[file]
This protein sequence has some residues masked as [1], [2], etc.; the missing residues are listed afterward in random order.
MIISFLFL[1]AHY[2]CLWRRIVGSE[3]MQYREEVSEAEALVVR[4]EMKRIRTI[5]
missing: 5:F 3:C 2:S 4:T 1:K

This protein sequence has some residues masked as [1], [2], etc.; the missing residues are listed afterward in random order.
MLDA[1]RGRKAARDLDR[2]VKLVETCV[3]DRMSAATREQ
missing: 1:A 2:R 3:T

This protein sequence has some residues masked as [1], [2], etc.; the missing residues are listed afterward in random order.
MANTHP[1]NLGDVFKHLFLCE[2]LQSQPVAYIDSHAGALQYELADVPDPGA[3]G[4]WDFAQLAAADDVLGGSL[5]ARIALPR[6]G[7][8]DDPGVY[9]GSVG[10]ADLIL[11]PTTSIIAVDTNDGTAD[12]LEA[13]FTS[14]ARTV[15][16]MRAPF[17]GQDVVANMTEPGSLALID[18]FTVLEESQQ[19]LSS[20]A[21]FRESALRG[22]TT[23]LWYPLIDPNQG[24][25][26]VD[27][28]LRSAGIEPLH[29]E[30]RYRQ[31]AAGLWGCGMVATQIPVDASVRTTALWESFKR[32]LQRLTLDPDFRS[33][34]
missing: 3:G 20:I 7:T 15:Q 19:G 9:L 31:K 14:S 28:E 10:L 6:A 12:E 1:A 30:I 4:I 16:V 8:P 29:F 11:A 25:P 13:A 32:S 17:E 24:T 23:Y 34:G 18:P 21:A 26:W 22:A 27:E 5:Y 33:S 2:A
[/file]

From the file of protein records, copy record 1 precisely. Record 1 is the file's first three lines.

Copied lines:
This protein sequence has some residues masked as [1], [2], etc.; the missing residues are listed afterward in random order.
MIISFLFL[1]AHY[2]CLWRRIVGSE[3]MQYREEVSEAEALVVR[4]EMKRIRTI[5]
missing: 5:F 3:C 2:S 4:T 1:K